Was China’s surveillance balloon in US “near space”?

Prompted by the Biden administration’s decision to take down the Chinese government’s spy balloon and several additional facilities over the weekend, today The Wall Street Journal contains an interesting article highlighting that there is no international consensus, let alone binding international agreement, governing the use of “near space” — the area between 60,000 and 330,000 feet above the earth. While states are generally considered to have control over their airspace up to 60,000 feet, and various treaties stipulate that there are no sovereign claims above 330,000 feet (where satellites orbit), “near space” is neither regulated by treaty nor clearly subject to nation control under. (So ​​much for to heaven.)

From WSJ:

The US says an alleged Chinese spy balloon shot down on February 4 violated US sovereign airspace. But when it crossed the U.S. at an altitude of as much as 65,000 feet, the balloon drifted into a dark zone at an altitude where there is no international consensus on what, if any, country has control. . . .

Countries with advanced space programs, including the US and China, have blocked efforts to extend the sovereignty of nations to the edge of space, according to minutes of a meeting of a United Nations body examining the issue. They decided on the freedom to manage their own business without restrictions. . . .

In the US, the Federal Aviation Administration monitors and controls airspace up to 60,000 feet for commercial and military traffic, a level recognized by international agreement and used in other countries. The three objects shot down over the weekend over the US and Canada all fell within that airspace, which also extends to each nation’s internationally recognized maritime boundary 12 miles offshore. . . .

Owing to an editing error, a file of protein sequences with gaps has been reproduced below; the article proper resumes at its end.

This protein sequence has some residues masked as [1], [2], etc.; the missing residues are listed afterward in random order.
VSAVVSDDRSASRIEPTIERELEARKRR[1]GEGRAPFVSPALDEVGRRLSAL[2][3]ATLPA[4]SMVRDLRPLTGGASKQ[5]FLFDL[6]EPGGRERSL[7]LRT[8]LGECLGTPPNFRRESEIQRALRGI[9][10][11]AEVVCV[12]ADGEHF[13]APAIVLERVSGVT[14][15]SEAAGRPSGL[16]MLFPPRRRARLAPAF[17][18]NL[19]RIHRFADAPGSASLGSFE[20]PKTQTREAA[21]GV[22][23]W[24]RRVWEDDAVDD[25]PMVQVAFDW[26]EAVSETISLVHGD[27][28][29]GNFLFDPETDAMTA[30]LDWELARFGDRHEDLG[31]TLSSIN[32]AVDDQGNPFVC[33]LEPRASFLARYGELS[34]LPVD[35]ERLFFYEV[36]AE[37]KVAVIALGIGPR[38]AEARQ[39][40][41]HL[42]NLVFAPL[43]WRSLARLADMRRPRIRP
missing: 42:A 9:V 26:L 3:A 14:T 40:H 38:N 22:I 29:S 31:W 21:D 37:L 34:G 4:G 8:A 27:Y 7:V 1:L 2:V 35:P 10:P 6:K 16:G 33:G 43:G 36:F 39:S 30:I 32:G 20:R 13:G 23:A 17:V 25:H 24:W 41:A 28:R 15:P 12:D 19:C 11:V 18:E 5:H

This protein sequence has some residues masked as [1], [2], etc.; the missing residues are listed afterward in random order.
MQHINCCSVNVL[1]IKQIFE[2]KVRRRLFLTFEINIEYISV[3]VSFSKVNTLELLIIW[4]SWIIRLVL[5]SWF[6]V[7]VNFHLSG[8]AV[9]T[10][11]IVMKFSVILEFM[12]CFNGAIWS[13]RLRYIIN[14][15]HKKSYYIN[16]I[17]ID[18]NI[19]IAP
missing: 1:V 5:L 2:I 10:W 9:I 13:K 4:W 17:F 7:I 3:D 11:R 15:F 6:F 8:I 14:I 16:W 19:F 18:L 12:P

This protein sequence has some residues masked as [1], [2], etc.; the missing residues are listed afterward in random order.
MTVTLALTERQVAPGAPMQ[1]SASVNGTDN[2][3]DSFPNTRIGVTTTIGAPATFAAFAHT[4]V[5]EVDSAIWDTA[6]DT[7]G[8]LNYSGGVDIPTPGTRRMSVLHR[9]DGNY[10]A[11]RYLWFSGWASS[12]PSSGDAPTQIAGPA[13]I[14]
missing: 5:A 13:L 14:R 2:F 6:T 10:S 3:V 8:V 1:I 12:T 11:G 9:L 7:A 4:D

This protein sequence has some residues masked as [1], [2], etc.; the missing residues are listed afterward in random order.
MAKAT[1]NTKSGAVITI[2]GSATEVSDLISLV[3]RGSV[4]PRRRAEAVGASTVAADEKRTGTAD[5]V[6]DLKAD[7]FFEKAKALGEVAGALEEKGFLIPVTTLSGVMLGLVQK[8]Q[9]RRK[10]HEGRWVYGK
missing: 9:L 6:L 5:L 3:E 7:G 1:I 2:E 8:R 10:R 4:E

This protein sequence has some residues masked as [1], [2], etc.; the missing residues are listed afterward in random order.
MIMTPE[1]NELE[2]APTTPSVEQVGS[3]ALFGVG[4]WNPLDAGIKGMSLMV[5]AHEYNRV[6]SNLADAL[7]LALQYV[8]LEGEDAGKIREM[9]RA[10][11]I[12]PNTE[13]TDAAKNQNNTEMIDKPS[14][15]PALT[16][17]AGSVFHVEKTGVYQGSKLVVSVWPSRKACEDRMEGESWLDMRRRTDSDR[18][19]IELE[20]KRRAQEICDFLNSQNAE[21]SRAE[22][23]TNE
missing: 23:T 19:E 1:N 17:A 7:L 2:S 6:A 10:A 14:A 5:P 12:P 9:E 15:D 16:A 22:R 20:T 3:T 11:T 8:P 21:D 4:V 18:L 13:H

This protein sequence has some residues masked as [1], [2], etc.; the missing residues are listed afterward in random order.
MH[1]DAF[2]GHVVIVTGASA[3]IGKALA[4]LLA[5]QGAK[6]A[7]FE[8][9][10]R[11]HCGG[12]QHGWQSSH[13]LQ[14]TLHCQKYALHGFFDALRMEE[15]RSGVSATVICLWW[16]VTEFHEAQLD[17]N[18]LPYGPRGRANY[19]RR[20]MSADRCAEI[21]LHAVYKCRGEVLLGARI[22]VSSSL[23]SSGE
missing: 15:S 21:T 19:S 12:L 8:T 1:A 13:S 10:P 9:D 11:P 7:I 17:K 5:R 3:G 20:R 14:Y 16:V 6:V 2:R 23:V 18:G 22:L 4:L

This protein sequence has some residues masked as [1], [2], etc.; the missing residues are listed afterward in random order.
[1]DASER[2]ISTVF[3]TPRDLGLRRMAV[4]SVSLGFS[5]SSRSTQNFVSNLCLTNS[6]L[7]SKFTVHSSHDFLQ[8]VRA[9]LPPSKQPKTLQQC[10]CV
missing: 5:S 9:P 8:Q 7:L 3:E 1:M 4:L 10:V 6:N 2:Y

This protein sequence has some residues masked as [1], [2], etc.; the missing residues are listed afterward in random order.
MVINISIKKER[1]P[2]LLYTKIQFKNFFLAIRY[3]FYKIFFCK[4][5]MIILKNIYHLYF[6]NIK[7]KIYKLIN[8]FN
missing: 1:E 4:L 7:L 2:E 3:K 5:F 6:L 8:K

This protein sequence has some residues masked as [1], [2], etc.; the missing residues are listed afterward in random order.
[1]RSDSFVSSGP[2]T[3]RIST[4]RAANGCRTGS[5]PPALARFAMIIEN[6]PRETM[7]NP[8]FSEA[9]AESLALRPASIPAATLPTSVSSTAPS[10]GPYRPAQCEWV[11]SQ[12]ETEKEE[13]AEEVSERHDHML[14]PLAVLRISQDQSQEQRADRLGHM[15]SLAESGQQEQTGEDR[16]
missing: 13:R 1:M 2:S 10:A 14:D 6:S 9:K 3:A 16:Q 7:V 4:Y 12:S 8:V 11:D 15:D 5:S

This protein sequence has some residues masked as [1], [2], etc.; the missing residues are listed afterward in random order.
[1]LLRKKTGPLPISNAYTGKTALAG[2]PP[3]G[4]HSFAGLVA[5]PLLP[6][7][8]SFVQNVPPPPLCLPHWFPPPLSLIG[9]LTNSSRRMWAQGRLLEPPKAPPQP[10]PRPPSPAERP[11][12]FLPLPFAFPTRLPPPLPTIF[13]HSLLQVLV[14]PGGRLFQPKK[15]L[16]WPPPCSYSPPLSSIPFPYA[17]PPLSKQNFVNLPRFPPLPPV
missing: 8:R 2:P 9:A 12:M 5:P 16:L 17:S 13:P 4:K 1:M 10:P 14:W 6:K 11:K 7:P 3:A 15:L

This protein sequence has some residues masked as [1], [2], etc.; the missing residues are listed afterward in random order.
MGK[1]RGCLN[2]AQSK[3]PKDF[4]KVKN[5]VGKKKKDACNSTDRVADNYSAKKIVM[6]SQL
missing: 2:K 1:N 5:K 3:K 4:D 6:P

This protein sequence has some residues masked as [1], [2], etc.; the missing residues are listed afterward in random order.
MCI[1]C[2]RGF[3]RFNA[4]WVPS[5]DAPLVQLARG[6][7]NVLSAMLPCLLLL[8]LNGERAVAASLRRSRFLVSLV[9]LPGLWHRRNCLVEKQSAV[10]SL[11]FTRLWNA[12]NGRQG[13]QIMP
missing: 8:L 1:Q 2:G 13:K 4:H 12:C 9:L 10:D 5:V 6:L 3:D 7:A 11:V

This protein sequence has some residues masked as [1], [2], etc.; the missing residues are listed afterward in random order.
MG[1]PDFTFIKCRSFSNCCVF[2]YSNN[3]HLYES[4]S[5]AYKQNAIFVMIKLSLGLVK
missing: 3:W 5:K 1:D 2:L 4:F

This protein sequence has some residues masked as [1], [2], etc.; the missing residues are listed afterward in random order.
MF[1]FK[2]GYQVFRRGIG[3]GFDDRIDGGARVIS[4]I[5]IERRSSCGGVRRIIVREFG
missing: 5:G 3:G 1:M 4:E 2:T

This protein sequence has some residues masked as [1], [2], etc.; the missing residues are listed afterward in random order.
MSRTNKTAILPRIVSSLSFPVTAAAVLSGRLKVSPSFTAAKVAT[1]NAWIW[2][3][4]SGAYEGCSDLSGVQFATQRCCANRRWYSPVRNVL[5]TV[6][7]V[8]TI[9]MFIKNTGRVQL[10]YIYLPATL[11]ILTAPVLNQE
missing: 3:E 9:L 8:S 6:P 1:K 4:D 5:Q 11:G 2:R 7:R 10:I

International treaties assert that nations do not have sovereignty over the space reaches where satellites orbit, which are usually considered to begin at about 330,000 feet. While several countries have claimed altitudes between 60,000 feet and that limit, an expanse often referred to as “near space,” those claims are not recognized under international law.

The lack of international agreements does not mean that some nations are not starting to make demands. Further from the article:

In 2017, New Zealand became the first country to include surveillance of such high altitudes in its space law, requiring users to secure licenses to operate above its territory. New Zealand has not defined high altitude. Several other countries followed suit, including the United Arab Emirates, which set a limit of roughly 262,000 feet for high-altitude surveillance. But in those cases, other countries did not accept the request of the United Arab Emirates.

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